Infectious Diseases in Clinical Practice:
Reflections of an ID Specialist
St Mary's Hospital, Quebec, Canada.
Address correspondence and reprint requests to Joe Dylewski, MDCM, St Mary's Hospital, 3830 Lacombe, Montreal, Quebec, Canada H3T 1M5. E-mail: email@example.com.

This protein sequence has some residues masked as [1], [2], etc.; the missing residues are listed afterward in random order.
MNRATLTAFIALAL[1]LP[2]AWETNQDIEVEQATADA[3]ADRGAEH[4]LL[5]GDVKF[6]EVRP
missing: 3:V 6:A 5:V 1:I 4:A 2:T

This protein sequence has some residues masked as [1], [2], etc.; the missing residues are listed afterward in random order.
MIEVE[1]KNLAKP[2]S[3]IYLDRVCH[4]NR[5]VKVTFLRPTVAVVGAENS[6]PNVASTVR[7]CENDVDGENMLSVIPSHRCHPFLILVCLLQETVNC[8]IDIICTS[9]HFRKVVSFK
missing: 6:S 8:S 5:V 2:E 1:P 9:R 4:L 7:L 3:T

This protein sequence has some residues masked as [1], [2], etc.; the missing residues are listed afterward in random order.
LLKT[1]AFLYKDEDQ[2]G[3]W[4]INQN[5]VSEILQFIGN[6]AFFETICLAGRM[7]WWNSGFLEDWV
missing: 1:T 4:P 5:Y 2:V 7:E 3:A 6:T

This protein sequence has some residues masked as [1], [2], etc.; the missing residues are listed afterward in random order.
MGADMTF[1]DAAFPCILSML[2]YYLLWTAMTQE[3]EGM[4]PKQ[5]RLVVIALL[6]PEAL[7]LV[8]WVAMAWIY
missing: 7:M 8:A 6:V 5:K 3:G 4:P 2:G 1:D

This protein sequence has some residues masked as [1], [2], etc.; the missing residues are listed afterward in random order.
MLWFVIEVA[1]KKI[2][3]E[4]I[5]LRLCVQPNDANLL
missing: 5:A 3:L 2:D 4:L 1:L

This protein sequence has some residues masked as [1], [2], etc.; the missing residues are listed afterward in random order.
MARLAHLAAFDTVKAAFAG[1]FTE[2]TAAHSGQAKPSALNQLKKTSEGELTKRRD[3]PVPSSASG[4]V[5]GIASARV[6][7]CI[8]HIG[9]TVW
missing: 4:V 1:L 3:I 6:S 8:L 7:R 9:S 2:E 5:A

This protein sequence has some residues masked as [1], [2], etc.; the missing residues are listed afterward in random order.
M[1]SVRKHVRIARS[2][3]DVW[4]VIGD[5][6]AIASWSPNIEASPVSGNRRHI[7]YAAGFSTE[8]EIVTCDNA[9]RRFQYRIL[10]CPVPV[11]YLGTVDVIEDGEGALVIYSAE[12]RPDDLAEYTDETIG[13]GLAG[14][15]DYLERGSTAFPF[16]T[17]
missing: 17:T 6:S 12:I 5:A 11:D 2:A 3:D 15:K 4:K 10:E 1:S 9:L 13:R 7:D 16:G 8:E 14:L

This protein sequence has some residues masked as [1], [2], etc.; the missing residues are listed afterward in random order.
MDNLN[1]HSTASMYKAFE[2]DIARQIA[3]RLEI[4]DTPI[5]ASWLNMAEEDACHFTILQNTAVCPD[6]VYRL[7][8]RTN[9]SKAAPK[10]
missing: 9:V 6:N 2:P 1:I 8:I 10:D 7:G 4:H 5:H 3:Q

I have to admit that I was not happy when the bellboy went off. I was in the middle of my Thursday morning clinic and was preoccupied by my usual menagerie of patients. The numeric message told me that it was my sister calling from work at another hospital down the street from where I was. I immediately called her back and was relieved that there was not a family crisis to deal with. All she wanted was a favor from me. Would I be willing to see the 16-year-old daughter of her close friend who had been waiting in the other hospital's emergency department (ED) for more than 3 hours? I asked why she thought that my services as an infectious diseases specialist would be required; she told me that the girl had been diagnosed as having infectious mononucleosis by her family physician, and she had been complaining of severe muscle aches for the past 2 weeks. I could not see any relationship between the 2 conditions, but I had previously met the parents, so I agreed to see her that day. I was also aware that the father had been diagnosed with malignant melanoma and had been on chemotherapy. Even before seeing the patient, I wondered whether this may have played some role in her symptoms. She arrived with her mother, and I ushered them into my clinic room to do a history and physical examination. The girl had been in excellent health until a few weeks prior when she began to notice strange musculoskeletal pain over her back and neck and headaches. There was no history of fever or chills, sore throat, or lymphadenopathy. My cursory physical examination was unremarkable. She had brought a copy of the laboratory tests that her family physician had ordered 2 weeks before. The complete blood test count was entirely normal, but there had been a positive test result for the heterophile antibody; this had been the basis of her diagnosis of acute mononucleosis. She had not manifested any of the typical signs or symptoms to account for the test result, so I believed the result to be of no importance. I explained this to her and her mother and said that I thought all would be well with time. They thanked me and left. I called my sister to explain that I thought the symptoms were unrelated to the laboratory result but that, if the girl did not improve, I would run more tests. I forgot about the case until 4 days later when my sister called to tell me that the girl was miserable. There had been no improvement over the weekend, and everyone was getting nervous. I arranged to see her again that afternoon and repeated my history and examination, still believing that her symptoms could be psychosomatic. I decided though that I would do more investigations including routine blood work and I would order a bone scan. Just as I was completing the paperwork, the girl said that she also had noticed that she had had double vision! I did not like the sound of this symptom, so I got on the phone and was able to book an ophthalmology clinic appointment for later that afternoon. I did not believe that much would come of this; however, I did not wish to be negligent, and I did not trust myself to be able to do a proper eye examination. About 3 hours later, I was paged from the ophthalmology clinic and spoke to the physician who had seen her. "Your patient has papilledema" was his curt assessment. The words hit me hard. I had downplayed her symptoms, and now, she was found to have something terrible. How was I going to tell her mother that she may have a brain tumor? Was this family already experiencing enough? I picked up the phone and arranged for a neurology consult to be done later in the day and filled out a requisition for an emergency computed axial tomographic scan. I accompanied the patient and her mother down to the ED where the neurologist would see her later. Things did not seem right to me. I wondered could there be another reason for the papilledema? As we walked toward the ED, I asked some more questions. Had she been on any medications recently? She said that she had received a course of antibiotics for a presumed sinusitis after her headaches had started. Also, she had been treated for acne with some medication, but she had stopped the drug about a month ago. Something familiar was coming to mind. What had she taken? Her mother was able to tell me that the acne medication was isotretinoin (Accutane), and the antibiotic had been ciprofloxacin. A ray of hope shone down on me as I scrambled to the nearest medication reference book I could find. At the same time, I was calling our pharmacist to ask the obvious "What are the side effects of Accutane?" We both found the answer simultaneously: benign intracranial hypertension (pseudotumor cerebri). There was a grin on my face as I turned to face the patient and her mother. There was going to be a less ominous differential diagnosis. I was now confident that her condition was benign and due to the Accutane. I relayed this information to the neurologist who performed a lumbar puncture after the patient had undergone a computed axial tomographic scan of her brain that was read as normal. The high intracranial pressure was documented, and appropriate treatment was started. After a couple of months, she had returned to normal. Never in my career had I experienced so many different emotions in such a short time. This case serves as a reminder that not everything an ID consultant deals with is infectious.